The Art of Crafting: Tempers and Tannins


Today’s lesson is about the tempers and tannins used by armorers and weaponsmiths. As you have noticed while hiding from the nightwatch in your father’s armory, each race has its own style of arms and armor: for example, Redguard swords are curved, while Dunmeri leathers are smoky blue. These different styles are achieved by the use of tempers and tannins.

Tempers and tannins are used by the crafter to balance hardness and resilience in armor and weapons. A hardened sword can hold a sharper edge, but might shatter when struck. A flexible blade will bend rather than break but cannot hold much of an edge. Thus weaponsmiths use tempters in their quenching troughs to strike a balance between the two.

Likewise a leather chestpiece can be treated to be as rigid as a board, able to turn an assassin’s knife — but if it is too rigid, the wearer is unable to turn his body. Thus, armorers use tannins on leathers and fabrics to strike a balance between stiffness and flexibility.

What does this have to do with the look of a Redguard sword or Dunmeri leather? If only you had asked that question in your lessons rather than daydreaming about impressing the scullery maid with that wisp of a mustache.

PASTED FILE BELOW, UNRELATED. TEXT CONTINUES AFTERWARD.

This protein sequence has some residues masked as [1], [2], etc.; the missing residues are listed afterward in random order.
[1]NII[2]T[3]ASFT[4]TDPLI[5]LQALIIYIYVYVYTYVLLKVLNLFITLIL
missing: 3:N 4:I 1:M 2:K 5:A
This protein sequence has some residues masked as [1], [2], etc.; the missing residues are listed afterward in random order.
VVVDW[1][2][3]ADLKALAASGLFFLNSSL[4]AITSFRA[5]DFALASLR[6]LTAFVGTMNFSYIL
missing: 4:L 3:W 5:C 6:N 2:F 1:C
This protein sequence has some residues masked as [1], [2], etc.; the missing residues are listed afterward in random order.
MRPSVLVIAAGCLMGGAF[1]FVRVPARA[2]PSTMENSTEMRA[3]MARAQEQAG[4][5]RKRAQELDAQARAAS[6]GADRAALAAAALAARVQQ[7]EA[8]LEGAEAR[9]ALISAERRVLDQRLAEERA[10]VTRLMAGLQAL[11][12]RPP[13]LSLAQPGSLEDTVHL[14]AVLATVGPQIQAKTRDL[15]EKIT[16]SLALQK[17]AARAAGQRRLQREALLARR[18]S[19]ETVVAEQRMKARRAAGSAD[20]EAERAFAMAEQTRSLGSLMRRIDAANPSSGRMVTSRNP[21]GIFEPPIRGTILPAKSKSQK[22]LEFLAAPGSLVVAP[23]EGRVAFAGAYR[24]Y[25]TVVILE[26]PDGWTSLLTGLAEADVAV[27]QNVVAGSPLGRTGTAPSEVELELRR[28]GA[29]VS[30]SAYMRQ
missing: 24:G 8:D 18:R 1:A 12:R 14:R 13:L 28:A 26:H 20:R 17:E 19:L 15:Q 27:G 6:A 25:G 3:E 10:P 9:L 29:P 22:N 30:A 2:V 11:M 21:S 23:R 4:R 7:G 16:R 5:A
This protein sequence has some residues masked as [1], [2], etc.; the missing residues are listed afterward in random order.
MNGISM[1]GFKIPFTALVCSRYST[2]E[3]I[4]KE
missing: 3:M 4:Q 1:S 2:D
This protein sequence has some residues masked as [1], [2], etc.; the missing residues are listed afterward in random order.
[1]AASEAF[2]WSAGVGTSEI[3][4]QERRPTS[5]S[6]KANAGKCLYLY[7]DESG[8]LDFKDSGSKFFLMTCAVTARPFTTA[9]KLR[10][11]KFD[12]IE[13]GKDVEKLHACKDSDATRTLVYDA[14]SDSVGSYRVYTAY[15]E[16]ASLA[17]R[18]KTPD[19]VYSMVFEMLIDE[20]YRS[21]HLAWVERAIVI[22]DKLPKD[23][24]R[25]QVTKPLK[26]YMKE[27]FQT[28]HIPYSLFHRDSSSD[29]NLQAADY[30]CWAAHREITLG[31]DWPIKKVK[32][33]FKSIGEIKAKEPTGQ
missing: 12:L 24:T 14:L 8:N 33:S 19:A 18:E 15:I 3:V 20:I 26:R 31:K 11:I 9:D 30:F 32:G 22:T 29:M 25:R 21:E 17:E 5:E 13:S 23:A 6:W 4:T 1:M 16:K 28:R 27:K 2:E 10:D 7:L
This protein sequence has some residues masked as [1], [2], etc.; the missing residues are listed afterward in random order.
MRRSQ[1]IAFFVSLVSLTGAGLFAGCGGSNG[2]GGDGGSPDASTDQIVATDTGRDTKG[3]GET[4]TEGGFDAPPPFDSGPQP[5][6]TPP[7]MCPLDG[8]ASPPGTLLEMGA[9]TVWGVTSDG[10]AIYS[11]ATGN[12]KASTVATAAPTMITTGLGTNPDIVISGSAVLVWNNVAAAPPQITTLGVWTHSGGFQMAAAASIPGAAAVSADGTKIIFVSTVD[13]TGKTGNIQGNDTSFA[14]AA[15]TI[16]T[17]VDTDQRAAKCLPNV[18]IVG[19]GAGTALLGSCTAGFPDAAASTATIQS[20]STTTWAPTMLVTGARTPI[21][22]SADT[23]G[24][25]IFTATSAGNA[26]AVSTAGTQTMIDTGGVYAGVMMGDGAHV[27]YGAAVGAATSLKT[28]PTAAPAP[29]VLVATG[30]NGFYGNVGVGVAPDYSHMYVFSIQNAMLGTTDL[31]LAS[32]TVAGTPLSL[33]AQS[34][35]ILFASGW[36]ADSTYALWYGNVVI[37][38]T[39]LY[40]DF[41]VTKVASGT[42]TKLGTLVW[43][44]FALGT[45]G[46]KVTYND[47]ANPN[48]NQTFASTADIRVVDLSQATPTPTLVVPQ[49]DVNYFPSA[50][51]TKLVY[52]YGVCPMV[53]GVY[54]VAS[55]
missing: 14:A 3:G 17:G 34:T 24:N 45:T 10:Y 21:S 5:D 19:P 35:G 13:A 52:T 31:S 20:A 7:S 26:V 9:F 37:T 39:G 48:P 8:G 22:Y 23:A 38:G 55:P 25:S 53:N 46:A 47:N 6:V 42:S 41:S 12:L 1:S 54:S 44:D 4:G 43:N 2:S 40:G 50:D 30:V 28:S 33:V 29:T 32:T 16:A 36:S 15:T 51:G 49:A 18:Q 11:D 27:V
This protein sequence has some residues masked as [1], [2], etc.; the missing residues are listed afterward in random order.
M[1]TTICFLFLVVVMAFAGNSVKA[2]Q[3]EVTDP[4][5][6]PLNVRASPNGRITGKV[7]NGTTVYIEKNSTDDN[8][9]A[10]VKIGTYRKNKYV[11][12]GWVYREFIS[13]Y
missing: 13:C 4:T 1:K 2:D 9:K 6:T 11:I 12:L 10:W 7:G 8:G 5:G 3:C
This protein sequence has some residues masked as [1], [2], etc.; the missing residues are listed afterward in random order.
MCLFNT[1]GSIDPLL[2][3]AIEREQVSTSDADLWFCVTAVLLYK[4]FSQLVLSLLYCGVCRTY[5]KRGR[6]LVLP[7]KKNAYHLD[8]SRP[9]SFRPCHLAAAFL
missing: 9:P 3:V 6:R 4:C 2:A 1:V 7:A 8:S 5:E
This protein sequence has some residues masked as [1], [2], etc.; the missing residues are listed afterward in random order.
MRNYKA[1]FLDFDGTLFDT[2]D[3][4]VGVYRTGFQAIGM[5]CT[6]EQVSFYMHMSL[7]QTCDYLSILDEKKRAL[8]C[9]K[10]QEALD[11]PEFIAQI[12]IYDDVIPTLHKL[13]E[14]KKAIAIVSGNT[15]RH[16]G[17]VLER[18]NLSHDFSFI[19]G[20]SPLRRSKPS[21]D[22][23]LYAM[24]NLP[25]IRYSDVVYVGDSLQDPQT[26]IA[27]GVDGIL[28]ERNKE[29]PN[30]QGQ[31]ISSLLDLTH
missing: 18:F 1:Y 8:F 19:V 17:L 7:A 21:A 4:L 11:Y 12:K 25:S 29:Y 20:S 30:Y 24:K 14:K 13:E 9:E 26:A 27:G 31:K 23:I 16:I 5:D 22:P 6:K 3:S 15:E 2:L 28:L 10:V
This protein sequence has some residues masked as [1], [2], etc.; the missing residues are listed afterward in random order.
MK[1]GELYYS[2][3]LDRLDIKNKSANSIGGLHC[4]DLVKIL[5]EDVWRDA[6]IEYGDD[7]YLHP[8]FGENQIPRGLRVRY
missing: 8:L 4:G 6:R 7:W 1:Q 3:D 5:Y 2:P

The tempers and tannins used by each race also imbue them with basic properties that are characteristic of the race’s gear. The flexibility that must be forge into the curve Redguard swords is achieved by adding Yokudan sands to the smith’s quenching trough. Likewise the distinctive bluish sheen of Dunmeri leather is achieved by using Volcanic Ash-based tannin.

The only race that does not employ tempers and tannins is the Argonian. Culturally they cling to their ancient methods of crafting armor and weapons. Before they were enslaved by the Dark Elves, Argonians used flints and feathers to enhance their obsidian axes and padded armors, rather than metals and leathers. When the first Argonian flint axe shattered on the iron breastplate of a Dunmeri warrior, they started to change. Their adoption of modern methods came too late to stop the enslavement of their race, by change they eventually did.

Argonian weapons and armor now use traditional metals, leathers and cloth as their bases. But Argonian smiths decorate them with ancient materials, such as flints and feathers, to honor their ancestors. The Wood Elves of Valenwood also decorate their armor with bone for the same reason, but they have always used iron and other metals in their weapons and armor, which explains why their tribes avoid the enslavement visited on the Lizard-Folk. 

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